alone, is the greatest gift you can give your child.

GROWING CHILD Inc., and is distributed free, courtesy of:
2, Springrowth House, Balliniska Rd.,
Springtown Ind. Estate, L’Derry BT48 OGG
Tel: 028 71365363. Fax: 028 71365334.
Web Site:

Building active, healthy families

Our thanks to the HSE website for these tips on how to help our children and ourselves get active!

You can help your children or any children you look after to be active. Children whose parents or guardians are active are more than 5 times as likely to stay active.

Families play an important role in:

  • decreasing the chance of childhood obesity
  • decreasing the risk of children developing chronic diseases such as type 2 diabetes and heart disease
  • helping children to build strong muscles, healthy bones, agility and co-ordination
  • improving the self-esteem, mood, energy and sleep patterns of children

How much physical activity children need

Kids need to be active every day. All activity, no matter how short, counts – whether it’s organised sports or active play at home.

Aim for a moderate to vigorous level, for at least 60 minutes every day.

Moderate activity is when breathing and heart rate increase, but a conversation is still possible.

Vigorous activity is when breathing becomes heavy, heart rate becomes faster and it’s difficult to keep a conversation going.

Fitness for different age groups

Children learn more physical skills in their first 6 years than at any other point in their lives. These are called basic or fundamental movement skills. They are the building blocks for lifelong activity.

Babies and physical activity

It’s just as important for babies to be active as it is for toddlers and older children.

Your baby needs lots of opportunities for free movement in a supervised and nurturing play environment. Limit your baby’s inactivity, for example being in a child car seat, to no more than an hour a day except when they’re asleep.

Before your baby begins to crawl:

  • encourage them to be active by reaching, rolling, pulling, pushing and learning to move their head, arms, legs and body
  • play on a floor mat with your baby
  • put a toy just outside their reach, so they have to make an extra effort to stretch and reach for it
  • place your baby on their tummy for a short time every day to allow them to stretch and develop their muscles

Always supervise your baby when playing on their tummy. Never let your baby fall asleep on their tummy.

Toddlers and physical activity

Get your toddler active every day for at least 3 hours, spread throughout the day. Young children are naturally active and are generally always on the move.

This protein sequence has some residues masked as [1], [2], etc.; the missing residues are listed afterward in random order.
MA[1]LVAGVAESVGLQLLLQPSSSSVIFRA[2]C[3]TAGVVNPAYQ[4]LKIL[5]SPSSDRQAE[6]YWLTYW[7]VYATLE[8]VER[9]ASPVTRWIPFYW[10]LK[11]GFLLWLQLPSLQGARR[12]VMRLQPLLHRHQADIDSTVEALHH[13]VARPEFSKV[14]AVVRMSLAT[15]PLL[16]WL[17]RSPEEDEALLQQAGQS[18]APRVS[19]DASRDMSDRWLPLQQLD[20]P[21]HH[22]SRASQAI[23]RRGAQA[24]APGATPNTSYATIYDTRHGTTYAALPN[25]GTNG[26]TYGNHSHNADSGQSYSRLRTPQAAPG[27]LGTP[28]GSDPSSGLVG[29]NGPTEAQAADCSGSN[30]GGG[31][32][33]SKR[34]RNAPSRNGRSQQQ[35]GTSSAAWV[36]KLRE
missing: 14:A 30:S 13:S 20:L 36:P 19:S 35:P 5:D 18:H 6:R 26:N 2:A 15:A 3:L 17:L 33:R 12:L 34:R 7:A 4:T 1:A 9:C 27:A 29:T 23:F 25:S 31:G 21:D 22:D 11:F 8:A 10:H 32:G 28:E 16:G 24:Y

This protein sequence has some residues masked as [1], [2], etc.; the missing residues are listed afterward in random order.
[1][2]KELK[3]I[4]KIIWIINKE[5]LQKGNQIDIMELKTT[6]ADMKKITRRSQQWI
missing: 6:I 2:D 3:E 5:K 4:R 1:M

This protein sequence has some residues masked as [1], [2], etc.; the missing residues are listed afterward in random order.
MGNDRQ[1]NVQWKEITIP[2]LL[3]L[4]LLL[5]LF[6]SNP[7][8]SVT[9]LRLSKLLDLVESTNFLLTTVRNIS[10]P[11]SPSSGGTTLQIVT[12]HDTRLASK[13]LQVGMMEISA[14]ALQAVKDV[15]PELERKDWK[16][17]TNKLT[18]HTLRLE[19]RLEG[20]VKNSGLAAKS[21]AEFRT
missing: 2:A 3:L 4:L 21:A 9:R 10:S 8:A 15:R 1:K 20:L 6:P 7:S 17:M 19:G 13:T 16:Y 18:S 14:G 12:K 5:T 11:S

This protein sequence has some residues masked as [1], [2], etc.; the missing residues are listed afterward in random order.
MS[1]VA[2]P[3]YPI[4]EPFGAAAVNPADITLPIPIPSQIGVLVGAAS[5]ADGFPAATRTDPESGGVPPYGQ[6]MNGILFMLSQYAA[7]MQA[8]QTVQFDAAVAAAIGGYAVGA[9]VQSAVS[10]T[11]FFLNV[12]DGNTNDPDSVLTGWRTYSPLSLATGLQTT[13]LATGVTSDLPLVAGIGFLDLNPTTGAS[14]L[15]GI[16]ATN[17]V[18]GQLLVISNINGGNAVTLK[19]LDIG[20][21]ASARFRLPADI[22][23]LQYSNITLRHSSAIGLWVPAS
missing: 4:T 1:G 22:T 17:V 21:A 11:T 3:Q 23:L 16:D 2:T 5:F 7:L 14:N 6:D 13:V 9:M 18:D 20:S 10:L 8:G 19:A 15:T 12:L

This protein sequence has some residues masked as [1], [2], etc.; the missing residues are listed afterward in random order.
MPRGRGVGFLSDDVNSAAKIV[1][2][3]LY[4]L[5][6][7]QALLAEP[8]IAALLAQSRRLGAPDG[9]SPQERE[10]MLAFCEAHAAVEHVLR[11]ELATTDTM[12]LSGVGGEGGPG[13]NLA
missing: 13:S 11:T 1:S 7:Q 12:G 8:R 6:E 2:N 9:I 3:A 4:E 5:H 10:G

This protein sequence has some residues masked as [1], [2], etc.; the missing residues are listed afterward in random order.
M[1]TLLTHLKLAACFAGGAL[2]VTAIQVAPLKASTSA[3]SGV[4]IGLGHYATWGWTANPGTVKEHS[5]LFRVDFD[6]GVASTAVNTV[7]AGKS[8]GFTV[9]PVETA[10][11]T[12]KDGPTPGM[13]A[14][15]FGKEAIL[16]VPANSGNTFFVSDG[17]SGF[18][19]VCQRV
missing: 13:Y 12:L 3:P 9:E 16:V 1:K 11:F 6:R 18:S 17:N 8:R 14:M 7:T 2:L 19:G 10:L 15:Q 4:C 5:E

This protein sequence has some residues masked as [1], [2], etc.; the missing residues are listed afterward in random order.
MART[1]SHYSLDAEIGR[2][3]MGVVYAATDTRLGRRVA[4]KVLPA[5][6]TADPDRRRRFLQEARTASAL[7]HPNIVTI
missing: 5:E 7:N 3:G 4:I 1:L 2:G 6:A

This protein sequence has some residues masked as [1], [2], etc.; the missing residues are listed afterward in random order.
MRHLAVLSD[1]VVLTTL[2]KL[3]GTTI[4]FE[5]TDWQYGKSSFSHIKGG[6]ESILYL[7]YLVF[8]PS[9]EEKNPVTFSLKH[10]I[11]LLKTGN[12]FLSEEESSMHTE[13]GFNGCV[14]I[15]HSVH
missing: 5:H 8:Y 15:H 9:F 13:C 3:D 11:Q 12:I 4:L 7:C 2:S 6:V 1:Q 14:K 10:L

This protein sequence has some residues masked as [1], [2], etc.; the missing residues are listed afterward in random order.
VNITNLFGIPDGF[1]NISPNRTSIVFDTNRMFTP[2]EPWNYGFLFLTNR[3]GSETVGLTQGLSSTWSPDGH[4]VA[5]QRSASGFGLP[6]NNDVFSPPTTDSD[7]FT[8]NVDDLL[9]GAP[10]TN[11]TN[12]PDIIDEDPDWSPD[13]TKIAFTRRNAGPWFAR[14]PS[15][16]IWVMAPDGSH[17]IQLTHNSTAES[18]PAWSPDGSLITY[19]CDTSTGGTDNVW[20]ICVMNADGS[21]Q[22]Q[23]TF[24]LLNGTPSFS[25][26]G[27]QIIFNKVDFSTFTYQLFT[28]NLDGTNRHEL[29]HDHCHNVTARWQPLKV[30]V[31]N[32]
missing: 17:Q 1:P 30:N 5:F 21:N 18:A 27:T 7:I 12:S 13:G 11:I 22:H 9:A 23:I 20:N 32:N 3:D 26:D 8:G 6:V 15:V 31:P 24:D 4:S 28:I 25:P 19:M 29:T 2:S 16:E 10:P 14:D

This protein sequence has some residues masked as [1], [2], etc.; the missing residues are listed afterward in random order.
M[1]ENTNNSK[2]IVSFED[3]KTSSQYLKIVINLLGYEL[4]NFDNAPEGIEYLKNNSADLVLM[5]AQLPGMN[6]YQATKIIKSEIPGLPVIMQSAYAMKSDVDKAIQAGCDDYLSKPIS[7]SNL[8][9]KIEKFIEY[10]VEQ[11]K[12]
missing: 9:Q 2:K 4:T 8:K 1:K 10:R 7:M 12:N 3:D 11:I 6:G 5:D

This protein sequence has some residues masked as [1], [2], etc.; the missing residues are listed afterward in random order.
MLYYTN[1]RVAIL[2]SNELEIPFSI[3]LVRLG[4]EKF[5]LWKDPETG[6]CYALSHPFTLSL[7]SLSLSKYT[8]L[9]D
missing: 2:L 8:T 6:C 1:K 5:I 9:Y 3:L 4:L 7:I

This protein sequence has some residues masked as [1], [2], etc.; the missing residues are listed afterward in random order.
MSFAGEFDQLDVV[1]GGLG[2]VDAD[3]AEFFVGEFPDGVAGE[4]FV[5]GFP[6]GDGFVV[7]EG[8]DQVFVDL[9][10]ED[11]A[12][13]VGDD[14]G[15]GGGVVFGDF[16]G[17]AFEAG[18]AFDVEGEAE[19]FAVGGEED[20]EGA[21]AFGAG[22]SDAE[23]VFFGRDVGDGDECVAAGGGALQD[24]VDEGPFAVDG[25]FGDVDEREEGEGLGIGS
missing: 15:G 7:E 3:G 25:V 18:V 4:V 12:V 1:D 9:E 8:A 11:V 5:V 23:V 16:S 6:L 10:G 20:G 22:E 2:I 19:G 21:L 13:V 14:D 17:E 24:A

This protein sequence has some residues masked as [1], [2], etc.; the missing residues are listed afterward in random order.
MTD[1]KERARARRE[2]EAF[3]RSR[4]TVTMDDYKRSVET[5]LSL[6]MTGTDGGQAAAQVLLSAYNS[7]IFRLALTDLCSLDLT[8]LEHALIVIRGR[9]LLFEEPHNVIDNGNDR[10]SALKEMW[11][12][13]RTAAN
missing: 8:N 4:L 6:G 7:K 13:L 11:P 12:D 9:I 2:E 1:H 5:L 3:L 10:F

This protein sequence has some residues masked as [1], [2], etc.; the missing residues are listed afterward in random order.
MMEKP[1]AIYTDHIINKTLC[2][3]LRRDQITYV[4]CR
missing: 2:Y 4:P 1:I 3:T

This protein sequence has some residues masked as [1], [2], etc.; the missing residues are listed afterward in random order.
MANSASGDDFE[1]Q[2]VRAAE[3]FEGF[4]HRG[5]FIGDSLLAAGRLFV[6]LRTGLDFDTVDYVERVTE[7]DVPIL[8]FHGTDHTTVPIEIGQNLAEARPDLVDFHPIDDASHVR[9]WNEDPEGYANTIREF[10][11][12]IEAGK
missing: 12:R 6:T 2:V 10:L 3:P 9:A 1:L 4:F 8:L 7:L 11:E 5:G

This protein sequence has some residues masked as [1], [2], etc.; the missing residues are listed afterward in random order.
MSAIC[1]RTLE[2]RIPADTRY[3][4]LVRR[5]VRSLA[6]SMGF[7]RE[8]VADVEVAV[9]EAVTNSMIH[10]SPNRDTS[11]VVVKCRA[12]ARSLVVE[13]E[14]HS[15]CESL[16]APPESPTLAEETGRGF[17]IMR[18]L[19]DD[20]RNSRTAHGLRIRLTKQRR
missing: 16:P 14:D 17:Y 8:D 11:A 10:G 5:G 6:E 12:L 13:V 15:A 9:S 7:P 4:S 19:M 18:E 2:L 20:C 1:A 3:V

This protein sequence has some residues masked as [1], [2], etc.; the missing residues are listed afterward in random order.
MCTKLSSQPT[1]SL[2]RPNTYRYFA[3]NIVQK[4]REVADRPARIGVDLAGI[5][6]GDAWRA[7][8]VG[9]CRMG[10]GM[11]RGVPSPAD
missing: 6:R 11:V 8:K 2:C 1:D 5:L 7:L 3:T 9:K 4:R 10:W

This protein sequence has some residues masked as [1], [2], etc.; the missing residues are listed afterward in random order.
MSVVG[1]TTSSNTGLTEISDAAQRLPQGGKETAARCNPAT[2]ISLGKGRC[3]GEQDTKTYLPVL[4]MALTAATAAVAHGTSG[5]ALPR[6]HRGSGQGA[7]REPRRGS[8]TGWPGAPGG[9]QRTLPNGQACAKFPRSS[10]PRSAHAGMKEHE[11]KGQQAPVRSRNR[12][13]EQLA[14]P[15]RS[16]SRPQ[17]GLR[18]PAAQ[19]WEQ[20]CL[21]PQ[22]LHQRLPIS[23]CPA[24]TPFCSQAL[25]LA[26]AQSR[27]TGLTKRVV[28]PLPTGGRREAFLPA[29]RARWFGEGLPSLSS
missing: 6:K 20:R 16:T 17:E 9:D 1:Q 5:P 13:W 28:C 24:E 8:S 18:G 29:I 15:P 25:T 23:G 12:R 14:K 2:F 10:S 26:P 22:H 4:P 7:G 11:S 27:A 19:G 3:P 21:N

• light activities, such as building blocks or playing on the floor
  • more vigorous activities such as running and jumping
  • ball activities like kicking, catching and throwing
  • music and action songs
  • chasing games
  • copycat activities such as skip, jump, hop

Rest and napping in between active play is important too. Activities like drawing and making puzzles contribute to your child’s overall development.

Physical activity for children over 3

If your child is over 3 years old and can walk unaided, they should be physically active every day for at least 3 hours, spread throughout the day.

Tips for keeping children over 3 active:

  • At least one hour of activity should be structured and energetic, for example, swimming or playing a game of chase.
  • Activity does not need to take place all at once – short sessions of 10 to 15 minutes can be built up over the day.
  • Limit the time your young child is not active to an hour a day, except when they’re asleep.
  • Make sure they play outdoors as well as indoors daily.
  • Encourage your child to develop a wide range of movement skills – for example using a climbing frame, riding a bike, playing in water.

Screen time

Children aged 18 to 24 months should spend as little time as possible in front of a screen. Those aged between 2 and 5 should spend no more than 1 hour a day.

Read more about screen time and young children.

Physical activity for children with health conditions

Talk to your GP before increasing your child’s physical activity if your child has any kind of health condition, disease or disability. Most health conditions are helped by being physically active.

If your child has a movement or sensory difficulty, you can adapt the activity. Find your local sports partnership on to find what disability programmes are running in your area.

Listen to your child and allow them to be as active as their ability allows.

Related topic

Being active with a health condition or disability

Get your child motivated

Tips for encouraging activity in children:

  • Get active yourself – children learn through example and are 5 times more likely to be active if their parents are.